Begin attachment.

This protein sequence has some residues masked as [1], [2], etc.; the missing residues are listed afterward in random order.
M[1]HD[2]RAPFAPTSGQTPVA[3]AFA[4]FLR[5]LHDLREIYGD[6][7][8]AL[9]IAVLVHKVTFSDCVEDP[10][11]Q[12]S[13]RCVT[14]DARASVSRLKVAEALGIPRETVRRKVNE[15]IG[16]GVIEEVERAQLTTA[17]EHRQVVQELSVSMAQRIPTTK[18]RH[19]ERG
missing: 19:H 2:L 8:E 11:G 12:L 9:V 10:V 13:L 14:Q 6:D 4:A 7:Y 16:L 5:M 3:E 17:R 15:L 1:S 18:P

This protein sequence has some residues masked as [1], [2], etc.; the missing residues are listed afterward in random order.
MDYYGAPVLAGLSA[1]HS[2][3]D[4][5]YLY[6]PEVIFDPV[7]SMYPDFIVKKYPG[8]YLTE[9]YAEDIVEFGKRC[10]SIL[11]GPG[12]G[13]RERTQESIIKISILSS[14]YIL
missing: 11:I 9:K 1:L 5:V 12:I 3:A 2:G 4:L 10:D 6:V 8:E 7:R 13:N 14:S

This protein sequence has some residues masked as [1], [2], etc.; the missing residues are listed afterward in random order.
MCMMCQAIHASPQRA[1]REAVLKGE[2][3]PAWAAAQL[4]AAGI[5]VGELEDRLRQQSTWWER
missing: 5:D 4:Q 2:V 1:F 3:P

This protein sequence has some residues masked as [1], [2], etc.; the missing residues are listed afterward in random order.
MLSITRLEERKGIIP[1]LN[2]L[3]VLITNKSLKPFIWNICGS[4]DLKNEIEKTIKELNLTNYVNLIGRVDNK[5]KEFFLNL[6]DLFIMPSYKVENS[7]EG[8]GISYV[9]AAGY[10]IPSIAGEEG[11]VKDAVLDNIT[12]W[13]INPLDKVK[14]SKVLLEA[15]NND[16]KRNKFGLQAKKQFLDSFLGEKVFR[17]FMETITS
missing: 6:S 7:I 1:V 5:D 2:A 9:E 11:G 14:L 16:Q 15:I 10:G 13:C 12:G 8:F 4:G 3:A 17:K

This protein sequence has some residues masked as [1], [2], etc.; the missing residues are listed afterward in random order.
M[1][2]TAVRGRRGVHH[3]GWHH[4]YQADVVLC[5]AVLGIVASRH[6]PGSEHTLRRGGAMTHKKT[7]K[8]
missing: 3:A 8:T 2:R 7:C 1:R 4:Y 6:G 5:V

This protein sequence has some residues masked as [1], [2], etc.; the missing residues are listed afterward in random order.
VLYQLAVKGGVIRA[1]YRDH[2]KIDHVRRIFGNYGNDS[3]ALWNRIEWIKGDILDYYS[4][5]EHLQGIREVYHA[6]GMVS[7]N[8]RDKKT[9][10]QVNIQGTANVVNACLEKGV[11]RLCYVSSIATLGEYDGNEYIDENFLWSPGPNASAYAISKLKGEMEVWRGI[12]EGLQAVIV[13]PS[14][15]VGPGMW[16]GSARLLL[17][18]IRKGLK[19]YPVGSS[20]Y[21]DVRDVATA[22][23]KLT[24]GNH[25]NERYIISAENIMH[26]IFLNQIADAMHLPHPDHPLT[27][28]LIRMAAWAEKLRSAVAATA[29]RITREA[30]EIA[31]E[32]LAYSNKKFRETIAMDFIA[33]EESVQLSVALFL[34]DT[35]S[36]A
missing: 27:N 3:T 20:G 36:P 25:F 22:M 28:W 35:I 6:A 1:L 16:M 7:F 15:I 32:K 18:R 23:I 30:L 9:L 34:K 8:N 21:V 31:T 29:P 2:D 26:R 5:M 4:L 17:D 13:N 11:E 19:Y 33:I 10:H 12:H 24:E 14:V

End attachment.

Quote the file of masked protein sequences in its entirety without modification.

This protein sequence has some residues masked as [1], [2], etc.; the missing residues are listed afterward in random order.
M[1]HD[2]RAPFAPTSGQTPVA[3]AFA[4]FLR[5]LHDLREIYGD[6][7][8]AL[9]IAVLVHKVTFSDCVEDP[10][11]Q[12]S[13]RCVT[14]DARASVSRLKVAEALGIPRETVRRKVNE[15]IG[16]GVIEEVERAQLTTA[17]EHRQVVQELSVSMAQRIPTTK[18]RH[19]ERG
missing: 19:H 2:L 8:E 11:G 12:L 9:V 10:V 13:L 14:Q 6:D 4:A 7:Y 16:L 5:M 3:E 17:R 15:L 1:S 18:P

This protein sequence has some residues masked as [1], [2], etc.; the missing residues are listed afterward in random order.
MDYYGAPVLAGLSA[1]HS[2][3]D[4][5]YLY[6]PEVIFDPV[7]SMYPDFIVKKYPG[8]YLTE[9]YAEDIVEFGKRC[10]SIL[11]GPG[12]G[13]RERTQESIIKISILSS[14]YIL
missing: 11:I 9:K 1:L 5:V 12:I 3:A 2:G 4:L 10:D 6:V 8:E 7:R 13:N 14:S

This protein sequence has some residues masked as [1], [2], etc.; the missing residues are listed afterward in random order.
MCMMCQAIHASPQRA[1]REAVLKGE[2][3]PAWAAAQL[4]AAGI[5]VGELEDRLRQQSTWWER
missing: 5:D 4:Q 2:V 1:F 3:P

This protein sequence has some residues masked as [1], [2], etc.; the missing residues are listed afterward in random order.
MLSITRLEERKGIIP[1]LN[2]L[3]VLITNKSLKPFIWNICGS[4]DLKNEIEKTIKELNLTNYVNLIGRVDNK[5]KEFFLNL[6]DLFIMPSYKVENS[7]EG[8]GISYV[9]AAGY[10]IPSIAGEEG[11]VKDAVLDNIT[12]W[13]INPLDKVK[14]SKVLLEA[15]NND[16]KRNKFGLQAKKQFLDSFLGEKVFR[17]FMETITS
missing: 6:S 7:I 1:V 5:D 2:A 9:E 11:G 14:L 16:Q 15:I 10:G 13:C 12:G 8:F 4:G 3:A 17:K

This protein sequence has some residues masked as [1], [2], etc.; the missing residues are listed afterward in random order.
M[1][2]TAVRGRRGVHH[3]GWHH[4]YQADVVLC[5]AVLGIVASRH[6]PGSEHTLRRGGAMTHKKT[7]K[8]
missing: 3:A 8:T 2:R 7:C 1:R 4:Y 6:G 5:V

This protein sequence has some residues masked as [1], [2], etc.; the missing residues are listed afterward in random order.
VLYQLAVKGGVIRA[1]YRDH[2]KIDHVRRIFGNYGNDS[3]ALWNRIEWIKGDILDYYS[4][5]EHLQGIREVYHA[6]GMVS[7]N[8]RDKKT[9][10]QVNIQGTANVVNACLEKGV[11]RLCYVSSIATLGEYDGNEYIDENFLWSPGPNASAYAISKLKGEMEVWRGI[12]EGLQAVIV[13]PS[14][15]VGPGMW[16]GSARLLL[17][18]IRKGLK[19]YPVGSS[20]Y[21]DVRDVATA[22][23]KLT[24]GNH[25]NERYIISAENIMH[26]IFLNQIADAMHLPHPDHPLT[27][28]LIRMAAWAEKLRSAVAATA[29]RITREA[30]EIA[31]E[32]LAYSNKKFRETIAMDFIA[33]EESVQLSVALFL[34]DT[35]S[36]A
missing: 27:N 3:T 20:G 36:P 25:F 22:M 28:W 35:I 6:A 1:L 16:M 7:F 15:I 32:K 18:R 23:I 30:L 9:L 34:K 8:N 21:V 31:T 29:P 2:D 26:R 5:M 4:L 17:D 13:N 11:E 19:Y 33:I 10:H 12:H 24:E 14:V